Consideration of the rights of children should be integral to any Corporate Social Responsibility (“CSR”) strategy or policy. Traditionally, companies have focused on reducing and eliminating the use of child labor in their supply chains as a means of protecting the rights of children. While important, companies should keep in mind that respecting and protecting children’s rights extends far beyond the use of child labor. A robust CSR strategy should reflect a comprehensive understanding of the many ways by which businesses may adversely impact children’s rights. Developing and implementing strategies or policies to protect the… More
Category Archives: U.N. Guiding Principles on Business and Human Rights
Civilian application of drone technology has increased dramatically in recent years. The burgeoning civilian opportunities are a potential boon for investors, who view this emerging market as one that will expand long into the future, notwithstanding current and pending regulation of the industry. VCs are eager to get in on a piece of the action.
Notably, drones have historically been used primarily by the military, and this usage continues to be the primary driver of the market for drones and drone technology today. Up to 87 countries are currently using some form of drone… More
In November, the Government of Canada announced a revised Corporate Social Responsibility (“CSR”) strategy for the extractive sector. Building on Canada’s plan for Responsible Resource Development, the strategy (“Doing Business the Canadian Way: Advancing Corporate Social Responsibility in Canada’s Extractive Sector Abroad“) focuses on the activities of extractive sector companies, but is intended to provide “a more general audience with an overview of Canada’s approach to promoting and advancing CSR abroad.”
The strategy states clearly that “[t]he Government of Canada expects Canadian companies operating abroad… More
The Business and Human Rights Working Group of the International Bar Association (“IBA”) recently released draft guidance for bar association and business lawyers on implementation of the U.N. Guiding Principles on Business and Human Rights (“the U.N. Guiding Principles”).
As stated in a press release by the IBA, the intent of the draft guidance for bar associations is to:
encourage bar associations to improve understanding of the relevance and applicability of business and human rights principles; urge bar… More
On September 24, at a meeting of the Open Government Partnership at the United Nations, President Obama announced that the U.S. Government would develop a national action plan to promote responsible business conduct. The United States had been under considerable pressure from civil society organizations and others to develop such a plan.
Specifically, and as stated in a fact sheet released by the White House:
The United States will develop a National Action Plan to promote and incentivize responsible business conduct, including with respect to transparency… More
Companies increasingly face expectations that they will “know and show” that they are taking appropriate steps to manage the human rights impacts associated with their business activities. New transparency requirements on issues ranging from conflict minerals to investments in Burma reflect this trend.
With respect to human trafficking, existing statutes such as the California Transparency in Supply Chains Act and proposed statutes such as the Business Supply Chain Transparency on Trafficking and Slavery Act require companies to report on their efforts to conduct due diligence on their supply… More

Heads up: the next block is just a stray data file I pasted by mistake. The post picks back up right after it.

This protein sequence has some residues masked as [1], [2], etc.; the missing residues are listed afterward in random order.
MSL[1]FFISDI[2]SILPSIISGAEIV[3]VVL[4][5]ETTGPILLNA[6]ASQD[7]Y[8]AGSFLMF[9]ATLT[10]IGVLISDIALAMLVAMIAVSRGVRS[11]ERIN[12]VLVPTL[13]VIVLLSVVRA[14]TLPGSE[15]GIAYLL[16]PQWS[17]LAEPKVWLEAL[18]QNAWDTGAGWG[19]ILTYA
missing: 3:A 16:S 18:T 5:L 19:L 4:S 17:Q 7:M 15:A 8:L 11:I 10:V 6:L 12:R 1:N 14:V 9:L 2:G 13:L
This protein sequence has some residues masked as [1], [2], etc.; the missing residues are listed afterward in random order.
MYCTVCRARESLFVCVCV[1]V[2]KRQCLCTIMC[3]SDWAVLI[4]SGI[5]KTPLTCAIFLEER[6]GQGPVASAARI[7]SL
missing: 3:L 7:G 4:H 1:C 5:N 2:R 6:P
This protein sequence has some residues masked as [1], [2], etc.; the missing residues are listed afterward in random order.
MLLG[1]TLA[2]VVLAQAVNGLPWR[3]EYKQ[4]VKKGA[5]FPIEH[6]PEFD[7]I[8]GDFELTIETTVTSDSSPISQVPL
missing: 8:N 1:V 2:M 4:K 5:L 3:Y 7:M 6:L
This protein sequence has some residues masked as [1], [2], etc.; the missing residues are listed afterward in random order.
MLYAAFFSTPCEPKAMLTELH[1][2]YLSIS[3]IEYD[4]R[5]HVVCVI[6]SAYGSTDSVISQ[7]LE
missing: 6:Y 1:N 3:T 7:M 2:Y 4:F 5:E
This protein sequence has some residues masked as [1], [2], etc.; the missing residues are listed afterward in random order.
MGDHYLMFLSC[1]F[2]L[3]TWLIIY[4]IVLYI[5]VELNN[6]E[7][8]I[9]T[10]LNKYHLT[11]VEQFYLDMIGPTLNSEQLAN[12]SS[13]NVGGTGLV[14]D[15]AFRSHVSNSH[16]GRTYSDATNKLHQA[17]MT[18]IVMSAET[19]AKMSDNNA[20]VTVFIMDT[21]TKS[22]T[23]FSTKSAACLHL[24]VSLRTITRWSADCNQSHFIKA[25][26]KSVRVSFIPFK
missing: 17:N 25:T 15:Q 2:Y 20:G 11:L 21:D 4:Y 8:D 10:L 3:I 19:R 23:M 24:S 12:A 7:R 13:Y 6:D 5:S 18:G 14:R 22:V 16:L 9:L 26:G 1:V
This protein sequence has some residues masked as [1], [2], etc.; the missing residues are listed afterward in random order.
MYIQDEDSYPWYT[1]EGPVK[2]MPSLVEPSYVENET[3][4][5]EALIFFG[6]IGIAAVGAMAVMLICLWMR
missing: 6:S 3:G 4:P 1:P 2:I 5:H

On June 11, Representative Carolyn Maloney (D-NY) introduced H.R. 4842, the Business Supply Chain Transparency on Trafficking and Slavery Act of 2014. The bill, if passed, would require companies to file annual reports with the Securities and Exchange Commission (“SEC”) disclosing their efforts to identify and address specific human rights risks in their supply chains.
The proposed federal legislation, co-sponsored by Representative Chris Smith (R-NJ), would only apply to companies with annual worldwide gross receipts exceeding one hundred million dollars. If enacted, the legislation would require the… More
The European Union took another step toward requiring large companies to publish social and environmental performance reports when the European Parliament approved amendments to a draft directive by a 599-55 majority last week. All that now remains for the measure to come into force is for the leaders of the 28 EU member states to approve the directive by a qualified majority at their next meeting, currently scheduled for late June.
Now that the European Parliament has essentially finalized the text of the non-financial reporting directive, the scope of its requirements… More
Corporate social responsibility (“CSR”) may have its roots in voluntary efforts by businesses to address their broader impacts on society, but the trend towards CSR becoming mandatory advanced significantly this week under a deal that will soon require all large European companies to begin issuing annual social and environmental performance reports.
On February 26, the European Council and the European Commission reached an agreement that all but guarantees that the forthcoming European directive on corporate social responsibility will require all publicly traded companies with more than 500 employees to… More
In November, Gwen Jaramillo and I published a piece in Practical Law that looked at trends relevant to CSR. The piece covered a range of topics, including new legislative and regulatory requirements, the role of the board of directors, and key concerns for corporate general counsel.
In noting the key role of the board in overseeing a company’s approach to CSR, we observed: